By Scott Prater
Earlier this year a member of the 460th Civil Engineer Squadron at Buckley Air Force Base, Colo., asked why the backs of street signs on base needed to be painted brown. After all, the base could save a considerable amount of money if it simply left the signs their natural galvanized color.
The idea [of not painting the signs] saved the base and the Air Force more than $10,000 this year alone.
“This example shows exactly why the Air Force implemented the Innovative Development Through Employee Awareness program,” said Derek Hamby, 50th Force Support Squadron chief of Manpower and Organization. “In today’s constrained fiscal environment, we need to figure out ways to not only get our jobs done in a more cost effective manner, but also find and reduce redundancies.”
The IDEA program rewards idea generators with cash, as much as $10,000 in some cases. Active-duty Airmen and DOD civilians are eligible to participate. If the idea submitted concerns tangible monetary savings to the Air Force, individuals can receive 3 percent of the first year’s savings for concepts inside their specialty. If the submitted idea concerns savings for an area outside the individual’s specialty, they can receive up to 15 percent of the first year’s savings.
For ideas that present or bring intangible savings, like those that improve efficiency or somehow reduce time and resources, individuals can earn a $200 reward for non-duty areas or receive incentive items [up to $100 in value] for ideas that produce improvements in their job area.
“In one of the biggest cost-saving ideas we’ve heard of, members of the 45th Security Forces Squadron at Patrick Air Force Base, Fla., recommended allowing training waivers for newly hired civil service police officers who had attended NASA Federal Law Enforcement Training,” said Brandon Schirm, 50th Space Wing IDEA program manager. “Air Force Space Command ultimately implemented the idea and experienced $438,000 in validated savings.”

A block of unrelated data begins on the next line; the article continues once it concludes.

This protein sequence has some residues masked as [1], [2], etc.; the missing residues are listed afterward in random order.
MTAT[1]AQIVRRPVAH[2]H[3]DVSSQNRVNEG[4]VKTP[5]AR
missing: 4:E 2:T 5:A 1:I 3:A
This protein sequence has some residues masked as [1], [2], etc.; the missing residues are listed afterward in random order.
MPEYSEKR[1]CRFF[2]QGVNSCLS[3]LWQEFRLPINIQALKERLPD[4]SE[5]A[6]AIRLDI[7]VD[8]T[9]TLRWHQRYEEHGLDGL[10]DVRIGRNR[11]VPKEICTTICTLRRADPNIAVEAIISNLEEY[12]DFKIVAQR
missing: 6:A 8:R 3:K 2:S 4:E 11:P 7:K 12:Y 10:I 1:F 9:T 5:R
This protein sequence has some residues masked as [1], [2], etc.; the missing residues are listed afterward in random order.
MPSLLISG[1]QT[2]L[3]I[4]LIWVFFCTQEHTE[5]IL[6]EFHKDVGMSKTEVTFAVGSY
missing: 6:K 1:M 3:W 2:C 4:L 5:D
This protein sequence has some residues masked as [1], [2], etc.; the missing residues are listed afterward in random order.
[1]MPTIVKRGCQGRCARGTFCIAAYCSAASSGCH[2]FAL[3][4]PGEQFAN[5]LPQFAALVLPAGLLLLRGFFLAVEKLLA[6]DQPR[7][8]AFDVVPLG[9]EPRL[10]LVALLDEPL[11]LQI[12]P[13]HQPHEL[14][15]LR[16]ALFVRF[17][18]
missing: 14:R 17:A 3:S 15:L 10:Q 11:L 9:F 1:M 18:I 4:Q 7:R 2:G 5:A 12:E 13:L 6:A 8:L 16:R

Schirm and Hamby shared these examples as means for showing how large and small ideas can add up to save the Air Force and bases like Schriever considerable time, money and manpower. But they’re both surprised at the few number of submissions the office here has received here during the past year.
“The problem right now is the program isn’t being utilized as it should be,” Hamby said. “I’ve worked at installations in the past where we saw two submissions a week, whereas here, we’re getting maybe one submission every couple of months.”
Hamby said most people at Schriever simply aren’t aware of the IDEA program’s existence, while others have submitted ideas in the past only to be turned down because they didn’t include detailed cost-benefit analysis along with their idea.
“We research an idea on our end much the same way a patent office researches ideas,” Hamby said. “It’s time consuming. We have to make sure the submission is an original idea. Then, we run it by subject matter experts for review to make sure it is implementable. But the idea generator is required to show savings, either in monetary or efficiency terms.”
The requirement doesn’t stipulate that people work alone. Ideas are often presented by tandems or teams of people.
“Say one person has the idea and may have a friend or partner who can do the analysis,” Hamby said. “That’s fine if people want to work together that way. But, if an award is presented, it will be split among the partners in a case like that.”
Analysis and difficulty aside, the program has proven it’s not too complicated or difficult for potential submitters to navigate. Hamby estimates that five people here have earned awards of $200 or more during the past two years.
The key is reaching those with the right knowledge of environment and situations.
“I think young Airmen are vital to the success of this program,” Hamby said. “It’s important for them to be aware of IDEA program because they come into the Air Force with fresh ideas. They’re not predisposed to a certain way of doing things, so they can look at a situation with a different perspective. They just don’t know that something like this exists.”
Anyone who has an idea they think might save the base or the Air Force resources, no matter where the savings might occur are encouraged to contact Schirm at 567-CASH (2274).
Schirm and Hamby are also available to brief the IDEA program to Airmen during commander’s calls.